I do it because of good friends around the world who use DStar or dmr, and I do like talking with them.
Now, talk CW and Im in.

I really enjoy CW.

I dont care what the band conditions are, I can always find somebody on there to play on the air waves with.
Cheers! Steve - KI4EZL

That's why amateur radio is the best hobby in the world.

It has something for everybody with so many aspects.
There is no wrong way to be active in it, just different ways.
The original point being made was that CW is the only mode that gets through when everything else fails which wasn't correct, the other post was a question what FT8 is.

To be clear, I merely provided information, not a suggestion that anybody should like it let alone prefer this mode over another.
Me personally I'm a pragmatist and don't believe in dogma.
73 Mike K5TRI

Very interesting post.

I was fortunate to participate with Army MARS during Desert Storm and on the US/Mexico border with a 9 watt ssb signal as solar power during 911.

QRP is alive and well with pure DC.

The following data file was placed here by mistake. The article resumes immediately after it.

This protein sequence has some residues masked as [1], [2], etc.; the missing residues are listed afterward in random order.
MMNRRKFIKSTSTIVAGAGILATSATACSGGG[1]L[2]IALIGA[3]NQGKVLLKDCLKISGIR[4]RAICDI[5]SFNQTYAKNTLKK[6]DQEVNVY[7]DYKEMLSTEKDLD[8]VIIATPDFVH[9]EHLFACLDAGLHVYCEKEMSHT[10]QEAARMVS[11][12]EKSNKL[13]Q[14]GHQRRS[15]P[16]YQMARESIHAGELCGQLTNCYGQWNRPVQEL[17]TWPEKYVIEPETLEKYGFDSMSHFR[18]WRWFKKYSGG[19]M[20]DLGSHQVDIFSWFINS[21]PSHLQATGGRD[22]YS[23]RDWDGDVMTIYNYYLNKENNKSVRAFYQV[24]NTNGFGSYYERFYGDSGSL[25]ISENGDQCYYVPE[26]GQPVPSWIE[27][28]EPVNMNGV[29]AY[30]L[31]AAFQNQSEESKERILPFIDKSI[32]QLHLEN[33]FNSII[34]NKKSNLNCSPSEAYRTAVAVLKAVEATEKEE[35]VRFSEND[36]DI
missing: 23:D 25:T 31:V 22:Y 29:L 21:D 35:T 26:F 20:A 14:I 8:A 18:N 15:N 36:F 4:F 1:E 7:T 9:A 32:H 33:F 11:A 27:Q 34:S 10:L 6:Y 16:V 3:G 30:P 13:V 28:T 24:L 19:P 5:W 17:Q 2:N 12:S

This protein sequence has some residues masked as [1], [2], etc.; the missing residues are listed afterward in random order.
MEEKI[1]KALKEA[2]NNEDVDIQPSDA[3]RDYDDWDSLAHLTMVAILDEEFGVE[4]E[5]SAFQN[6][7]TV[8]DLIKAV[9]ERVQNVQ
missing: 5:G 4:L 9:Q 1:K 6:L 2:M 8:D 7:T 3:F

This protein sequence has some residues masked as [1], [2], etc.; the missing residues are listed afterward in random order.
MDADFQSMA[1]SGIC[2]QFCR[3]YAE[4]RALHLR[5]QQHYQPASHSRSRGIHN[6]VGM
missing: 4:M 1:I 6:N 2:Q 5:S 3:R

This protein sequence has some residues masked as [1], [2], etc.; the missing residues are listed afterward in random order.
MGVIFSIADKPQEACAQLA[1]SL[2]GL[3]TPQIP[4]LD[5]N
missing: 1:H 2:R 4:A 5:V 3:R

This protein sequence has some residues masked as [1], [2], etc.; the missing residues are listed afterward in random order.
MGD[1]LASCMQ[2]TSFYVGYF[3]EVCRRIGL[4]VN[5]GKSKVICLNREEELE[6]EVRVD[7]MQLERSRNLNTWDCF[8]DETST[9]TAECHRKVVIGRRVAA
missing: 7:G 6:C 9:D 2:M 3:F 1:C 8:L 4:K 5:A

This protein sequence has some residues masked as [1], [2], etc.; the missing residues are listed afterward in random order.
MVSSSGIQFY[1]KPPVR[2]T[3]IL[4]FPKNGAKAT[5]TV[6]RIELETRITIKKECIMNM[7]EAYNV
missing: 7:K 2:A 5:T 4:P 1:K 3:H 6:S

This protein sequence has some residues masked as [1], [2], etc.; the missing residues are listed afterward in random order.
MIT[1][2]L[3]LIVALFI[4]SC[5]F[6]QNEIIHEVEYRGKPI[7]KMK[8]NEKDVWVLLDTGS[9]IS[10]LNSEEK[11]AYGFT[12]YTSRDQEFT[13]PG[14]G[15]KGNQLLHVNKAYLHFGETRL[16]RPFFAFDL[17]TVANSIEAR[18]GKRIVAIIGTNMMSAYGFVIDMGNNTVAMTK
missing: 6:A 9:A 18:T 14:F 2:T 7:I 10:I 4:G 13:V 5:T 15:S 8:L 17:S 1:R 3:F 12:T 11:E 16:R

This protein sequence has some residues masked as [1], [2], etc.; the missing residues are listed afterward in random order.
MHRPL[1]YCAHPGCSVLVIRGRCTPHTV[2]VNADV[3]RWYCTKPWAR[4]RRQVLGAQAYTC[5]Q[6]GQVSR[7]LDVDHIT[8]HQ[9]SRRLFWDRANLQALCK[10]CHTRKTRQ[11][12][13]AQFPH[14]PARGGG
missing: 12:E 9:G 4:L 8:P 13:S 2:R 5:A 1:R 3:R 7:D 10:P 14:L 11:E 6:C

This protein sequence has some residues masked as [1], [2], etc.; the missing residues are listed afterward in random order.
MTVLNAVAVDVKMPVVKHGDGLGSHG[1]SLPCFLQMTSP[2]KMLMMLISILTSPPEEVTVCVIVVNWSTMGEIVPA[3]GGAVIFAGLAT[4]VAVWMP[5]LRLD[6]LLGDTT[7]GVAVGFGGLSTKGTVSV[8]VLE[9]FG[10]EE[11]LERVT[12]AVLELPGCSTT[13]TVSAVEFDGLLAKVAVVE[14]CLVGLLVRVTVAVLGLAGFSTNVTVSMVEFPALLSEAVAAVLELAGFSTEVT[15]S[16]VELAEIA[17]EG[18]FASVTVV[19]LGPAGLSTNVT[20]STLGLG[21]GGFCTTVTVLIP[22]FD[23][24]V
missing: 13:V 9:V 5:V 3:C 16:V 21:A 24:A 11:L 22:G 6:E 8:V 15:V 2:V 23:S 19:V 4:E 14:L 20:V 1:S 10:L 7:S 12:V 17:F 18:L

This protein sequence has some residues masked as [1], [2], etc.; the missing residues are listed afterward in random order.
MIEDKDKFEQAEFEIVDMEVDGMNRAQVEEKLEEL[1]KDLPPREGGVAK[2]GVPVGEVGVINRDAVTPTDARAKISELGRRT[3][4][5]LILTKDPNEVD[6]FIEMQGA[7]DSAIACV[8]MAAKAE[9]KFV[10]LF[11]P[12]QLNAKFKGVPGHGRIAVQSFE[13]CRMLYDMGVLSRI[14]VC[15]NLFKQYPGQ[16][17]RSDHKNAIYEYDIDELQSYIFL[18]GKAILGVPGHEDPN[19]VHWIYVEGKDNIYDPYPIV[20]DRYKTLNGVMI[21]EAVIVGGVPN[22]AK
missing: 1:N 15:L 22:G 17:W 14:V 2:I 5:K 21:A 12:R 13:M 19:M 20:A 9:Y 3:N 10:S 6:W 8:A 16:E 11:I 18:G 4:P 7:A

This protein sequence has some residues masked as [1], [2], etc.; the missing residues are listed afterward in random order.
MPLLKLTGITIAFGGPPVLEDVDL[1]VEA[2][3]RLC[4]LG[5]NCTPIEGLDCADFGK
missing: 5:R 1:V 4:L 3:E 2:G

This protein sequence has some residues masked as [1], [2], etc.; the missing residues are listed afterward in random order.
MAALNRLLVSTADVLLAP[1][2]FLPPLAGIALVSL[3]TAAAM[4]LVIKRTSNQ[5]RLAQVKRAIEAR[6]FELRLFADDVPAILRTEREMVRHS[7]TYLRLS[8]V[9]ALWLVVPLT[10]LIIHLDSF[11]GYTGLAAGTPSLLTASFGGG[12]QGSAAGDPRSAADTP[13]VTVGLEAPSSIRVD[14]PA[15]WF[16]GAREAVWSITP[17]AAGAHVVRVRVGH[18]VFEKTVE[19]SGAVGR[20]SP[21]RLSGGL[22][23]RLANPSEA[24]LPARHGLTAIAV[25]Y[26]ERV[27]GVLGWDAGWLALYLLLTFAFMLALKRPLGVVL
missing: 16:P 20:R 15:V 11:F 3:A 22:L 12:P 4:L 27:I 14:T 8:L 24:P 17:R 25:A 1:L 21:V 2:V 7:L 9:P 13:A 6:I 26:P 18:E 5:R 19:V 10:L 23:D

72 de Scott/n7net 

No thank you..

If it floats your boat well and good.

I am a cw operator..first and computers attached.

If I want to communicate using my computer as input I will use email, skype, twitter, facebook whatever..I wouldnt get my Ham licence to connect my computer to yours.
And all said with a smile.

"CW is a digital mode as well." ?
77, Bill VK1MCW
Bill I like you am a cw guy and qrp.

BUT I have operated and tried all digital modes under the sun, BUT when I want portability it is cw or my KX2 that has built in microphone if a ssb qso grabs my attention as it has on many of my long distance canoe paddles.

I used to operate meteor scatter in the day it took hours to complete a qso, my hat is off to Joe K1JT for awesome software that makes openings fun.

Just my two cents worth. 

I hope nobody if that naysayers here is using one of 'dem newfangled solid state rigs with ICs in 'em.

That's the devil's work.